The second day of the Bath Textile Summer School was warm and sunny. Many of us arrived at the Holburne a little early and sat outside talking over the previous day’s learning and any “homework” we’d done the night before. One of the very best things about being on a course like this for me is that I have the chance to meet new people who share my interest in embroidery.
In Jenny’s classes she always sets up a display of her completed designs for us to see. It’s such fun to see the range of her work and, of course, inspires us all to recreate her designs as beautifully as possible!
As soon as it was time to begin, we all got settled and down to work quickly. There is a calm, relaxed and industrious atmosphere about Jenny’s class. She gives direct instruction to half of the group at once and then was around and around the tables checking on everyone’s progress, stopping when someone needed help and giving praise and gentle correction along the way. We all commented on how well she teaches each one of us and that no one feels like they aren’t getting the help they need, when they need it.
I asked Jenny if, when she designs a piece for a course, she thinks about how she will teach it to a group and she said yes. After the design is developed, she then thinks through the teaching process and makes any little changes that will make it work well in a group class. This is probably why so many us are already talking about booking for her class next year – first rate teaching and fabulous designs are an experience that you want to repeat!
Above is a photo of Jenny demonstrating how to shade the wings of the god Minerva in the mirror frame we are creating. Her explanation of long and short shading is so clear: think of your needle going into and out of the fabric like an airplane taking off – at a nice, low angle – not like a rocket ship blasting up into space. She, like many teachers I’ve had, said not to think of it as rigid long and short stitches, but to think of the stitches as long and longer. Since the most common mistake in this technique is making stitches too short, this is especially helpful advice.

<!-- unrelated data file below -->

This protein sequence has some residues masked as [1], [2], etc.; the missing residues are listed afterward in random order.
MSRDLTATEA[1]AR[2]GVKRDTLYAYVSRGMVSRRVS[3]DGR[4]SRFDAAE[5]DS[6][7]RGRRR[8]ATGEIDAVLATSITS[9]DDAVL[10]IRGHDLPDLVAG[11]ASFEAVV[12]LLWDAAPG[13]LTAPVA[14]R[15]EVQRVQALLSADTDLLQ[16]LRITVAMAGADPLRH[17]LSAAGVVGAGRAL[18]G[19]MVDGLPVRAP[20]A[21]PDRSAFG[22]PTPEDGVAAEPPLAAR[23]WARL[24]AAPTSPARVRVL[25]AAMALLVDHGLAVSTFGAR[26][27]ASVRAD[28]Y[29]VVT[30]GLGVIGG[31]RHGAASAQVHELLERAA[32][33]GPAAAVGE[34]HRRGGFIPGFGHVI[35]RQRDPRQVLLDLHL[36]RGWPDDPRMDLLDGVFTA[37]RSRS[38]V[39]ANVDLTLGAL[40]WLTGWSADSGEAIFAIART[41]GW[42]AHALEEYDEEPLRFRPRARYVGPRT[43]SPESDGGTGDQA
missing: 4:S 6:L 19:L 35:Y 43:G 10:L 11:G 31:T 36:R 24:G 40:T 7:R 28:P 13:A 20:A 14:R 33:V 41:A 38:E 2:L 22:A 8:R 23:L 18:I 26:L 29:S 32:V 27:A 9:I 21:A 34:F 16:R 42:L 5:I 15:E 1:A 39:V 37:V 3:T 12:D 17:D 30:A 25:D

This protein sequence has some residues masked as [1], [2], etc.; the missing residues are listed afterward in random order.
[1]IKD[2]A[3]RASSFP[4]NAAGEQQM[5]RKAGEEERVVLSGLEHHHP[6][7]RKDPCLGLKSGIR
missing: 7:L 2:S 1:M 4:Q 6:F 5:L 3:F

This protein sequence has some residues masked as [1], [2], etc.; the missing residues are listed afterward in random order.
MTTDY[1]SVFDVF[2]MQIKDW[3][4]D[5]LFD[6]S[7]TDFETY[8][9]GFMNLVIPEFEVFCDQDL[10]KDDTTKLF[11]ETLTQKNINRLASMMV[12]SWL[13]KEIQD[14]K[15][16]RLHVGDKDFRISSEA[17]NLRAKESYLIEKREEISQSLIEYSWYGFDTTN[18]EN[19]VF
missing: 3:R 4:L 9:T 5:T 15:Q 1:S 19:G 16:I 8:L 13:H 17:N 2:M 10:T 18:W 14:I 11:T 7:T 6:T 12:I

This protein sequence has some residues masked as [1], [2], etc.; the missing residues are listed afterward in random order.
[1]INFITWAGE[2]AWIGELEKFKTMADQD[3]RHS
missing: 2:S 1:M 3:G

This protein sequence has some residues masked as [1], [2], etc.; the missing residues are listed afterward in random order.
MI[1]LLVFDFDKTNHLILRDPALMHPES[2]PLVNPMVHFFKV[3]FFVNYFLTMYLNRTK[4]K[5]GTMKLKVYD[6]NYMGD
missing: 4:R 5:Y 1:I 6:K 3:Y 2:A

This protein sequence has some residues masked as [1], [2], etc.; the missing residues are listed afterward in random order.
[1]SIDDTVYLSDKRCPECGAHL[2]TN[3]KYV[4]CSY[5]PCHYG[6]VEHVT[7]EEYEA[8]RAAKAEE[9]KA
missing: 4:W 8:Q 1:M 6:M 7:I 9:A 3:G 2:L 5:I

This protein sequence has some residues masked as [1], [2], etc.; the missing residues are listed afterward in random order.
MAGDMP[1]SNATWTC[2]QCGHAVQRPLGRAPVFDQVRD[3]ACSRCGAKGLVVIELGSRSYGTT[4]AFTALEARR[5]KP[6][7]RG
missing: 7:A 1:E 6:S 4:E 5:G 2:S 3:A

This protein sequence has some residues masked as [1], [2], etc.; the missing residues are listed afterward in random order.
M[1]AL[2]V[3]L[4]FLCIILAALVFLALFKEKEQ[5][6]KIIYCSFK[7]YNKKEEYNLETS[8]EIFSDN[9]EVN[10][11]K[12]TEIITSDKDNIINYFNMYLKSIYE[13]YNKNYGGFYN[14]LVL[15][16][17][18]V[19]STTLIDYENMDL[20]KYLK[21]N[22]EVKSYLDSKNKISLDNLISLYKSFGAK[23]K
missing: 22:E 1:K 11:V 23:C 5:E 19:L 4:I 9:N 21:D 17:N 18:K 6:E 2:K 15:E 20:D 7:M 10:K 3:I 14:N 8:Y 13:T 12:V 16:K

Above and below are photographs of the wings on my piece, shaded in the beautiful colors inspired by the green and blue of the waters in the Roman baths here in Bath.
The biggest challenge of the day was learning plaited braid stitch. We all were given lengths of yellow silk gimp to practice with on the edges of our fabric. As you can see, I needed a lot of practice! I now feel confident that I can do it properly and I’ll be adding plaited brain stitch bars to the round frame in the design next.
Below is a photo of the original piece mounted on a mirror frame designed by Jenny’s father. Isn’t it a stunning work of art?
When Jenny teaches a class she brings with her kits and supplies from her shop. As you can see below, the temptation is huge and I think no one has been able to resist picking up something for future projects!
Jenny brings tools and supplies for stump work, including the beautiful silk gimp we are using in a huge variety of colors, silk wrapped purl purl (which we will be using) and loads of other goodies with her. It’s lovely to be able to see the things you would like to use for future projects before you purchase them. It’s also a huge temptation!